Later, their boss, Katherine, hosts a party at her house, and this time Molly agrees to leave with Charlie, who jokes that she’s right on schedule, because it’s been three weeks. (It’s not actually clear if they do go home together; whatever else happens, happens off screen.) After this comes Charlie’s inevitable heel turn, wherein he’s revealed as a cad. It’s not much of a turn: We already knew that he was a Lothario type, and really not all that much else about him. Did Molly even like him much? What did it mean for her character’s story that they got involved? What did she learn? The plot was so thinly sketched and obvious at the same time that, rather than surprise or disappointment, my reaction was more along the lines of “What was the point of that?” We never get invested enough in Charlie to have a strong reaction to the “reveals” that supposedly expose his true character.

And that’s not Molly’s only regrettable subplot: One of her main antagonists on the writing staff from the time she arrives is a pompous senior writer named Tom, played by Reid Scott. After observing Molly’s hard work as well as her run-in with Charlie, Tom has a change of heart and decides to give her a chance. They become … friends.

Tom and Molly’s relationship does, at first, seem refreshingly platonic, free of meaningful glances or hints that these two are destined for each other. They’re colleagues who respect each other and work well together—but, perhaps unsurprisingly, that isn’t enough for Late Night. At the very end, the movie flashes forward a year, and we see that now the show is going swimmingly, Tom and Molly are equals at work, and oh yeah, they’re a couple too. It’s an “oh please!” moment, communicated with a small gesture: Standing together on a soundstage watching Katherine perform, Tom kisses Molly’s shoulder. The movie doesn’t linger here, so one could argue that it’s not very important, but that also shows how easy it would have been to leave out. The kiss cheapens and diminishes Late Night’s message by implying that getting a boyfriend is the successful woman’s ultimate reward. Why did Kaling believe, or allow herself to be convinced that, in addition to the ill-conceived Charlie plot, Molly needed to end up with someone? Why does that someone have to be another co-worker?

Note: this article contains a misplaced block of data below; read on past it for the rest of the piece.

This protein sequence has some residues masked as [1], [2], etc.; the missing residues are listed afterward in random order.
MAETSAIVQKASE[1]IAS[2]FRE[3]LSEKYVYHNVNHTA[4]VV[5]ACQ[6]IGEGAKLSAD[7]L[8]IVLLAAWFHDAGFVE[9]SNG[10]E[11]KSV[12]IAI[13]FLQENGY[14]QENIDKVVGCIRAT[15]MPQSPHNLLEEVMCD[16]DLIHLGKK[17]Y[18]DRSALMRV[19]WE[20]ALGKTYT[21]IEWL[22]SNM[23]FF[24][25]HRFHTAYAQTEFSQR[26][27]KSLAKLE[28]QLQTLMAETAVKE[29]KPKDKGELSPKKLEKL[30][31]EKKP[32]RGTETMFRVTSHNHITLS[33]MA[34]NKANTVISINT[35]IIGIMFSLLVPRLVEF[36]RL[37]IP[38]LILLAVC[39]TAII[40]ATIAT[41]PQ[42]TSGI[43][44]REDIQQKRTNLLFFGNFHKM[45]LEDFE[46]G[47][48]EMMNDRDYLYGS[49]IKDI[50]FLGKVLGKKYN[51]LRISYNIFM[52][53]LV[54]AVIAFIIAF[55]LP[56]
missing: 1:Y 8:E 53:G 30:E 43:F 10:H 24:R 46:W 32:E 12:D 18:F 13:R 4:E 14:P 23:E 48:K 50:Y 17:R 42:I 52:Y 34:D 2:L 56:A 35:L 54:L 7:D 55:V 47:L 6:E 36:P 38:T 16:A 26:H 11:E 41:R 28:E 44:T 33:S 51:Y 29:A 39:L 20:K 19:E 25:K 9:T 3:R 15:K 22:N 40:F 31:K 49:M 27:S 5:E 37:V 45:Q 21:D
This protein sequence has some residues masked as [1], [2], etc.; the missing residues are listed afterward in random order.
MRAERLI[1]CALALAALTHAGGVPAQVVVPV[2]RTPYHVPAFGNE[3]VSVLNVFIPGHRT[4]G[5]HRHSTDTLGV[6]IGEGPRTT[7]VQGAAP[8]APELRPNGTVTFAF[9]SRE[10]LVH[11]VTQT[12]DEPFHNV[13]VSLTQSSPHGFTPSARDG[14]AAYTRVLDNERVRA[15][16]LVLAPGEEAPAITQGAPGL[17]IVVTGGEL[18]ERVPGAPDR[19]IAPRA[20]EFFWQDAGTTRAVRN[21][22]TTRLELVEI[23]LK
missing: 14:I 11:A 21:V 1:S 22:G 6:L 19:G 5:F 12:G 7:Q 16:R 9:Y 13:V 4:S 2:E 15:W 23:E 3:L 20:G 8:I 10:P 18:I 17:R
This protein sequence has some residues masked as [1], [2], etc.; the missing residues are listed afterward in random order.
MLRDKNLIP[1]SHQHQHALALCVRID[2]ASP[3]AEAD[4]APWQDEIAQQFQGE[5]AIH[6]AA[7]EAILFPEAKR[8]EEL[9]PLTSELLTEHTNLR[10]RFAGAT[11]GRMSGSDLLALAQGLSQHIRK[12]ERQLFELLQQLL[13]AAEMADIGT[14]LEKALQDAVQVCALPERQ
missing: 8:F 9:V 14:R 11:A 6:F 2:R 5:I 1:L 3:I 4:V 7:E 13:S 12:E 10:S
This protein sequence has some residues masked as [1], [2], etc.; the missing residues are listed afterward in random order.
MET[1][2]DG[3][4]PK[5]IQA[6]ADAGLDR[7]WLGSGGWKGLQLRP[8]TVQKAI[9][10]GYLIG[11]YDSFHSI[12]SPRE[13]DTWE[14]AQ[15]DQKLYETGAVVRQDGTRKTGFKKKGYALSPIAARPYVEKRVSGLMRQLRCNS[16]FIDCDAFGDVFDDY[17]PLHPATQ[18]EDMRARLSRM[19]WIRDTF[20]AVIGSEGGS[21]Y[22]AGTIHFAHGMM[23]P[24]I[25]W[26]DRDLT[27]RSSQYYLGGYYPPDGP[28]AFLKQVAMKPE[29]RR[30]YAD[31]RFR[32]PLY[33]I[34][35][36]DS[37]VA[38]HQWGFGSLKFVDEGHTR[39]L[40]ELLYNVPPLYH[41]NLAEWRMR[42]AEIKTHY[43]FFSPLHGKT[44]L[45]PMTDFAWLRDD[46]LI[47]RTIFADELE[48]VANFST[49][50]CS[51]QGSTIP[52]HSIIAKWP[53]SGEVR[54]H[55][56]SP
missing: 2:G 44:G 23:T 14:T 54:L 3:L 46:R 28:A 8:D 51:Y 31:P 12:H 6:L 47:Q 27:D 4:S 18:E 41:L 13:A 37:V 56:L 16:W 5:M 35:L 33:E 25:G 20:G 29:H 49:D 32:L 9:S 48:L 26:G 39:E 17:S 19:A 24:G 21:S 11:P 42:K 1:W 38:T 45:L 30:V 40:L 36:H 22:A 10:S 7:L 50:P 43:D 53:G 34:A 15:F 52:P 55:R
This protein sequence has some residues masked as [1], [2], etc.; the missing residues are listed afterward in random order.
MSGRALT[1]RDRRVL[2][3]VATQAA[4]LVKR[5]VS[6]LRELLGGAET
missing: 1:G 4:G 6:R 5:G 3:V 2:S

(Elsewhere, Katherine Newbury’s husband, John Lithgow’s Walter, has a supporting role in the movie, and even their love story plays oddly, if a little more naturally than Molly’s.)

I initially wished the love stories in the movie were better, but I’ve come around to wishing they just weren’t there at all. I was as excited as the next person to see Kaling realize her rom-com dreams on the big screen, but Late Night would have been far stronger without these lamely executed digressions. Leaving them out could have served as a statement that women’s careers and mentorship are powerful-enough subjects on their own to carry a major movie. The lead doesn’t have to be paired off before the credits roll. Instead, these subplots seem like a concession, and an undercooked one, guided by focus groups rather than storytelling. Women are rarely permitted to have truly platonic work relationships on screen; it happens basically never. And that’s a little insulting to people who live those relationships every day.

Every rom-com lover knows that when it comes to love, you can’t force it. Kaling did in Late Night, and I hope the flawed results are enough to convince her to strike a better balance next time, or even to make a story about women that doesn’t have a romantic crutch at all. And for that matter, I hope it also convinces her to go after that straight-up rom-com she definitely has in her—I’ll be first in line to see it when she does.